It is further assigned as error, that the verdict of the jury does not show the age of plaintiff in error. The verdict is as follows: “We, the jury, find the defendants Prank Sullivan and Prank Griggs guilty in manner apd form as charged in the indictment, and fix the defendant, Prank Sullivan’s, punishment at confinement in the penitentiary for the term of eight years, and we further find, that the said defendant, Prank Griggs, is twenty years of age.” It is contended, that the jury should have stated in their verdict the age of Frank Sullivan as well as that of Prank Griggs; and this contention is based upon the language used in section 10 of the “Act to establish the Illinois State Reformatory,” etc., approved June 18,1891, (3 Starr & Cur. Stat. page 1051), which act was held by this court to be a valid law in People ex rel. v. State Reformatory, 148 Ill. 413. Section 10 is as follows :

“Sec. 10. In all criminal cases tried by jury, in which the jury shall find the defendant guilty, they shall also find by their verdict whether or not the defendant is between the ages of ten (10) and twenty-one (21) years, and if the jury shall find the defendant to be between the ages of ten (10) and twenty-one (21) years, they shall find, as nearly as may be, the age of the defendant. And in case the finding of the jury shall be that the defendant is between the ages of ten (10) and twenty-one (21) years, and it shall not be shown in said cause that the defendant has been previously sentenced to a penitentiary in this or any other State or country, and the offense of *97which the defendant is convicted is not a capital offense, the jury trying such cause shall not fix the punishment of the defendant.”

The record in this case contains no bill of exceptions. No instructions, if any were given, nor any motion for new trial or in arrest of judgment, if any was made, are preserved in the record. It is impossible for us to know what the proof was upon which the jury based their verdict,or what tfiie instructions were under which they found it. But we are inclined to think, that the said act of 1891 was intended to apply to minors only, and not to operate as a repeal of existing provisions of the Criminal Code so far as adults are concerned.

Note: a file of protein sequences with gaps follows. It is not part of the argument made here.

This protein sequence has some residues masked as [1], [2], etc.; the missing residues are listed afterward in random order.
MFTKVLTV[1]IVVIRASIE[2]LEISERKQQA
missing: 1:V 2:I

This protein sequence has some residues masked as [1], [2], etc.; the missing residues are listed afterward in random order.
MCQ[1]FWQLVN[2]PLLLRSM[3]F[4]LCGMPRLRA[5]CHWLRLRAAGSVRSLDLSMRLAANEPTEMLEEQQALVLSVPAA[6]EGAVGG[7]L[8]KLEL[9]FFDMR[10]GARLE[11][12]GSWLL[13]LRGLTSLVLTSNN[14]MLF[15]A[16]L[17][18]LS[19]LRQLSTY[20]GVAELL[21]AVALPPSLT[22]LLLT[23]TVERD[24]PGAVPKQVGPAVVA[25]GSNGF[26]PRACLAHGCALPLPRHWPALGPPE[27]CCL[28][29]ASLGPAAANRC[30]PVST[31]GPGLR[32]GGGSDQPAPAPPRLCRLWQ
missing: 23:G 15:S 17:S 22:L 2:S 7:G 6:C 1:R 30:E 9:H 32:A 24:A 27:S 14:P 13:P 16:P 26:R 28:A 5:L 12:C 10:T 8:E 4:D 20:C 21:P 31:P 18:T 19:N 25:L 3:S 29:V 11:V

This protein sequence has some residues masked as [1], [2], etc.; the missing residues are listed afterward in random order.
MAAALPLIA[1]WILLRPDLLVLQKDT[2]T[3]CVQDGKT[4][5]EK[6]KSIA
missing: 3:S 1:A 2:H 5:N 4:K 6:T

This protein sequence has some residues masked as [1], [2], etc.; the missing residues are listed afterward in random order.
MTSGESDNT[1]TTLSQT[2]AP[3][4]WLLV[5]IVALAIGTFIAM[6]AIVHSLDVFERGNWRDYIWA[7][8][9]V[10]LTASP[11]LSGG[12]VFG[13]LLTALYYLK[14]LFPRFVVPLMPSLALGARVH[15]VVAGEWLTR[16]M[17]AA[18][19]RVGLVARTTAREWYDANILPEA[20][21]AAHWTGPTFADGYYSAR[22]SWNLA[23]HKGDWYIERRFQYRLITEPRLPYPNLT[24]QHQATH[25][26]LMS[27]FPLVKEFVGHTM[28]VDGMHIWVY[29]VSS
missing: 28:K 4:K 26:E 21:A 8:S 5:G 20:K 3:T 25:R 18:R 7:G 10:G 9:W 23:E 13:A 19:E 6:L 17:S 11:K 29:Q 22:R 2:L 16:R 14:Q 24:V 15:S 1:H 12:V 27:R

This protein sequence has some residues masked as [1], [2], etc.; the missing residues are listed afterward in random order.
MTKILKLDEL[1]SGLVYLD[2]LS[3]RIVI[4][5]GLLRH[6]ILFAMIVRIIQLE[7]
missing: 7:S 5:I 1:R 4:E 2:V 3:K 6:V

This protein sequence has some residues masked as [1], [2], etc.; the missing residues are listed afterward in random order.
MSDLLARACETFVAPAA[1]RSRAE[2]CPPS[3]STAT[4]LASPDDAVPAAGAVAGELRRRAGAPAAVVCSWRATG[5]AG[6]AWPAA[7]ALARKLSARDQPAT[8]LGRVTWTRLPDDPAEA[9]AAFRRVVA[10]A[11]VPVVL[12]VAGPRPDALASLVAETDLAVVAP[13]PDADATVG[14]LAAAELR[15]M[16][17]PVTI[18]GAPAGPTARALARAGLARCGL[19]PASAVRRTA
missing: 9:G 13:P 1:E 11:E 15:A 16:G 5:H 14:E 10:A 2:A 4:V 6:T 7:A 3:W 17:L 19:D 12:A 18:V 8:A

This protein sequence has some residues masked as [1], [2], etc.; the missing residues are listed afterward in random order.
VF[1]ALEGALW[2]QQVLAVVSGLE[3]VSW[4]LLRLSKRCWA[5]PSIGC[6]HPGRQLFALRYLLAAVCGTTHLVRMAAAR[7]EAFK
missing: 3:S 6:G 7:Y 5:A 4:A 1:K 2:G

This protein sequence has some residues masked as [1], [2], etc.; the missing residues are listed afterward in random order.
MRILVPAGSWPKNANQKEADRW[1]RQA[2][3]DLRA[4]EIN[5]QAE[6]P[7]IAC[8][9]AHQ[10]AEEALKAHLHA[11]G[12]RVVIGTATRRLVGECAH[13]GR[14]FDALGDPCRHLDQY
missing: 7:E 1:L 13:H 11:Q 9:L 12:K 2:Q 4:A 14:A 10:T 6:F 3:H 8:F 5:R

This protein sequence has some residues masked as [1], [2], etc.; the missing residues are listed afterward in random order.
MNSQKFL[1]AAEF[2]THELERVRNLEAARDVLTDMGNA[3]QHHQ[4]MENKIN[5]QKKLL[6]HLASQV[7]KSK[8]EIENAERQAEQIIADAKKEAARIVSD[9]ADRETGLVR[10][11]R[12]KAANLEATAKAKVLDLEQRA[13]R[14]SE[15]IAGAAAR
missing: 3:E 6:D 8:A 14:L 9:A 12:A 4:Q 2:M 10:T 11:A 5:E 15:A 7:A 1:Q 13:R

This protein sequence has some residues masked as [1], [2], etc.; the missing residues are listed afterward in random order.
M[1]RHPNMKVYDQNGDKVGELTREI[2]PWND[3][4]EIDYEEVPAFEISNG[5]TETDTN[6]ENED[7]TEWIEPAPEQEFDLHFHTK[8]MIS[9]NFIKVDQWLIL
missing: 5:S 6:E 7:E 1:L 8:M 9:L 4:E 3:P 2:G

Section 9 of the act divides the inmates sentenced to the reformatory into two divisions, the first to include males between the ages of ten and sixteen years, and the second to include males between the ages of sixteen and twenty-one years. By the terms of section 10, the jury are only to find the age of the defendant in their verdict, when they find that he is between the ages of ten and twenty-one; and they do not fix the punishment in their verdict, when they find that the defendant is between those ages, and has not been previously sentenced to a penitentiary, and the offense is not a capital one. When the defendant is over twenty-one years of age, it is not necessary to find his age in the verdict, and it is necessary to fix his punishment therein. Unless proof is introduced to show that the defendant is under twenty-one years of age, the jury is not obliged to find his age in their verdict. In the condition of the record in the case at bar, it will be presumed that Sullivan was more than twenty-one years of age.

A statute must be construed with reference to its general intent, and its several parts must be construed as bearing upon and effectuating the general purpose of the whole act. The cardinal or main purpose of the act is an implied limitation on the sense of general terms, *98and a key to the meaning of minor provisions. Words and clauses in different parts of a statute should be so read as to harmonize with its general intent. (Sutherland on Stat. Const, secs. 239,240,241). “The mere literal construction of a section in a statute ought not to prevail, if it is opposed to the intention of the legislature apparent by the statute.” (Id. sec. 246).

Construed according to these rules, the act of 1891 applies only to persons between the ages of ten and twenty-one years. As to offenders above the age of twenty-one years, the law remains unchanged; no good purpose is subserved by stating the age of a defendant in a verdict when his age exceeds twenty-one years. In proper cases, it is the duty of the court to properly instruct the jury in regard to finding the ages of persons on trial for criminal offenses. It will be presumed that such instructions were given in this case. It does not here appear, that the verdict was objected to in the court below, either at the time it was rendered, or by motion for new trial, or in arrest of judgment. In People ex rel. v. State Reformatory, supra, sections 10, 12 and 13 of the act are spoken of as having reference to minors.

The judgment of the circuit court is affirmed.

Judgment affirmed.